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Dry saunas work in much the same way as wet saunas, but with one major difference: they don't use steam.
In dry saunas, a stove (just as with a wet sauna) is used to heat the air in the sauna. The stove can be electric, gas, or wood, and usually has rocks on it that heat up as well. Whereas in a wet sauna, water is poured on the rocks to produce steam, in a dry sauna, little or no water is used and the air is heated only by the stove and the rocks.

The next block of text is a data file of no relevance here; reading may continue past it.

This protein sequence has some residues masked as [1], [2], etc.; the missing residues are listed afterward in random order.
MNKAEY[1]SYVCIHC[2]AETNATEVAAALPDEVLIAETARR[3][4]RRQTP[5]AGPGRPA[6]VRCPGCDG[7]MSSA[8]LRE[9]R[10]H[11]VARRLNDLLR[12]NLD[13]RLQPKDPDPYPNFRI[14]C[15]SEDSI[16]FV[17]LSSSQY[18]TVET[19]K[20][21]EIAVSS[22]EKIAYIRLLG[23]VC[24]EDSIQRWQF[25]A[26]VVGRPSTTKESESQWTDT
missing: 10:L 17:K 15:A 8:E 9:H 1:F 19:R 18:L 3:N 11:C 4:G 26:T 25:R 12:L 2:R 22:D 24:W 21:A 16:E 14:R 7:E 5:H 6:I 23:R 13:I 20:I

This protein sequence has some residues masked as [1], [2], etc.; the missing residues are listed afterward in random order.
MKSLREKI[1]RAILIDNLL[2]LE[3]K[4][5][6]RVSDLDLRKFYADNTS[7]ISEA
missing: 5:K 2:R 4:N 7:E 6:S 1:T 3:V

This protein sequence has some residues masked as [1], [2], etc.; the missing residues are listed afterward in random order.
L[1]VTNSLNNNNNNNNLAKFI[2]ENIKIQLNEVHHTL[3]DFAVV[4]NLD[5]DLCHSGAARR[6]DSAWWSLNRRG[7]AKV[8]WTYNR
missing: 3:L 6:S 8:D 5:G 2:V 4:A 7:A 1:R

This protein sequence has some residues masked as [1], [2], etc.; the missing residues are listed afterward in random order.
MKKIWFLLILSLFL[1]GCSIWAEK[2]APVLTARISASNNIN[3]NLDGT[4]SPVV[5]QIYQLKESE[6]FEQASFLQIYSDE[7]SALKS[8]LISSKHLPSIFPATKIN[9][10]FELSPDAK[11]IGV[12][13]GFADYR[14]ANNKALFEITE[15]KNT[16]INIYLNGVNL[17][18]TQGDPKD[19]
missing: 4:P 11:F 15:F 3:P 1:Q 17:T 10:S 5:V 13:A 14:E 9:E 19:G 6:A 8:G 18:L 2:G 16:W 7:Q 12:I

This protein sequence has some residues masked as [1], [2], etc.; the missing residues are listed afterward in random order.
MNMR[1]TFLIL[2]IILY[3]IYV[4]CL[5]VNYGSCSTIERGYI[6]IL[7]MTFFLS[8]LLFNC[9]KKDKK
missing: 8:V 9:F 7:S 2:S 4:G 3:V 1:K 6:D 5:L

Temperatures in a dry sauna can approach 200 degrees Fahrenheit, but because it is a “dry heat,” the temperature is tolerable to the bathers. Just like a hot day in the American Southwest (with temperatures up to 114 degrees, but with no humidity) feels cooler than a hot day in the American South (with temperatures only around 85 or 90 degrees, with 20-30% humidity), a dry sauna can actually feel cooler than a wet sauna even though it has a higher temperature.